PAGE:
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Monday, December 14, 2009

Paul Samuelson dies at 94

Paul Samuelson, the great American economist, one of the true masters in the history of economics in the 20th century, along with J. M. Keynes, F. Hayek, Milton Friedman, dies at 94 yesterday (Dec. 13th) at his Belmont MA home. Here is eulogy piece from NYT:

Paul A. Samuelson, the first American Nobel laureate in economics and the foremost academic economist of the 20th century, died Sunday at his home in Belmont, Mass. He was 94.


His death was announced by the Massachusetts Institute of Technology, which Mr. Samuelson helped build into one of the world's great centers of graduate education in economics.

In receiving the Nobel Prize in 1970, Mr. Samuelson was credited with transforming his discipline from one that ruminates about economic issues to one that solves problems, answering questions about cause and effect with mathematical rigor and clarity.

When economists "sit down with a piece of paper to calculate or analyze something, you would have to say that no one was more important in providing the tools they use and the ideas that they employ than Paul Samuelson," said Robert M. Solow, a fellow Nobel laureate and colleague of Mr. Samuelson's at M.I.T.

...

Mr. Samuelson wrote one of the most widely used college textbooks in the history of American education. The book, "Economics," first published in 1948, was the nation's best-selling textbook for nearly 30 years. Translated into 20 languages, it was selling 50,000 copies a year a half century after it first appeared.

...

A historian could well tell the story of 20th-century public debate over economic policy in America through the jousting between Mr. Samuelson and Milton Friedman, who won the Nobel in 1976. Mr. Samuelson said the two had almost always disagreed with each other but had remained friends. They met in 1933 at the University of Chicago, when Mr. Samuelson was an undergraduate and Mr. Friedman a graduate student.

Unlike the liberal Mr. Samuelson, the conservative Mr. Friedman opposed active government participation in most areas of the economy except national defense and law enforcement. He thought private enterprise and competition could do better and that government controls posed risks to individual freedoms.

Both men were fluid speakers as well as writers, and they debated often in public forums, in testimony before Congressional committees, in op-ed articles and in columns each of them wrote for Newsweek magazine. But Mr. Samuelson said he always had fear in his heart when he prepared for combat with Mr. Friedman, a formidably engaging debater.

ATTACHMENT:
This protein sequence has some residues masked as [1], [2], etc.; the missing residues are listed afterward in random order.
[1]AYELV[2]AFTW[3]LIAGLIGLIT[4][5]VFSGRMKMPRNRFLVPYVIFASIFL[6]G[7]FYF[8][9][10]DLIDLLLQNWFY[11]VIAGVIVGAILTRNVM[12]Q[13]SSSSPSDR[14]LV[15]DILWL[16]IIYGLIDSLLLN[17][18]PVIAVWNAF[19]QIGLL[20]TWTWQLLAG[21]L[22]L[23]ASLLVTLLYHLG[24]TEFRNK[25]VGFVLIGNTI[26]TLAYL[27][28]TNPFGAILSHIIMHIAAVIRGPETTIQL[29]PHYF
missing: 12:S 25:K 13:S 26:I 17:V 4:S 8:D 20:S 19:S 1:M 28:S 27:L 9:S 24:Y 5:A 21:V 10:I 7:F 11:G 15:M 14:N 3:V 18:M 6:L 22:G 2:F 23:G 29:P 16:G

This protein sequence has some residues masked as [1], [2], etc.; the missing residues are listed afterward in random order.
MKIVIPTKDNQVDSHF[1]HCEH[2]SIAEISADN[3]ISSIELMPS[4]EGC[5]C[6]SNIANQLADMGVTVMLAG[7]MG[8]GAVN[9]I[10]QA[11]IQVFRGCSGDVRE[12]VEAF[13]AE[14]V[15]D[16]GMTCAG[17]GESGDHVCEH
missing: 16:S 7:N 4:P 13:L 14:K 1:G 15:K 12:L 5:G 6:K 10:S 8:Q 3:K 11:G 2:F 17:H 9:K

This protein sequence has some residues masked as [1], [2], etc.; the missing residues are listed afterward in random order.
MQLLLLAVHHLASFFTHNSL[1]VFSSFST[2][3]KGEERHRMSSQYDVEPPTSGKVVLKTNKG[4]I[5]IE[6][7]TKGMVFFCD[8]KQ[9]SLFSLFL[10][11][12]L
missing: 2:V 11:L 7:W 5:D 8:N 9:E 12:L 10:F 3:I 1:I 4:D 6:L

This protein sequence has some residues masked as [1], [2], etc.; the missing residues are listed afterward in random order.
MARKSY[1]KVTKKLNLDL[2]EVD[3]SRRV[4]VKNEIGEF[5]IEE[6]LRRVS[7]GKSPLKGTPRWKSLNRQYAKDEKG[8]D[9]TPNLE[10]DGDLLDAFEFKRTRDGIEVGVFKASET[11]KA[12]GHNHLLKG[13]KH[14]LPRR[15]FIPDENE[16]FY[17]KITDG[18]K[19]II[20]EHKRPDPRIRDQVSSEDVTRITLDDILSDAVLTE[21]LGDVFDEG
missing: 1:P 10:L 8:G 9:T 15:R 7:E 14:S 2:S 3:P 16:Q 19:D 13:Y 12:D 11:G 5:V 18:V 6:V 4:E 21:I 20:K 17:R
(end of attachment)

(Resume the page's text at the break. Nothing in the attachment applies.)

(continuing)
"If you looked at a transcript afterward, it might seem clear that you had won the debate on points," he said. "But somehow, with members of the audience, you always seemed to come off as elite, and Milton seemed to have won the day."

Mr. Samuelson said he had never regarded Keynesianism as a religion, and he criticized some of his liberal colleagues for seeming to do so, earning himself, late in life, the label "l'enfant terrible emeritus." The experience of nations in the second half of the century, he said, had diminished his optimism about the ability of government to perform miracles.

If government gets too big, and too great a portion of the nation's income passes through it, he said, government becomes inefficient and unresponsive to the human needs "we do-gooders extol," and thus risks infringing on freedoms.

But, he said, no serious political or economic thinker would reject the fundamental Keynesian idea that a benevolent democratic government must do what it can to avert economic trouble in areas the free markets cannot. Neither government alone nor the markets alone, he said, could serve the public welfare without help from the other.

As nations became locked in global competition, and as the computerization of the workplace created daunting employment problems, he agreed with the economic conservatives in advocating that American corporations must stay lean and efficient and follow the general dictates of the free market.

But he warned that the harshness of the marketplace had to be tempered and that corporate downsizing and the reduction of government programs "must be done with a heart."

Despite his celebrated accomplishments, Mr. Samuelson preached and practiced humility. The M.I.T. economics department became famous for collegiality, in no small part because no one else could play prima donna if Mr. Samuelson refused the role, and, of course, he did. Economists, he told his students, as Churchill said of political colleagues, "have much to be humble about."


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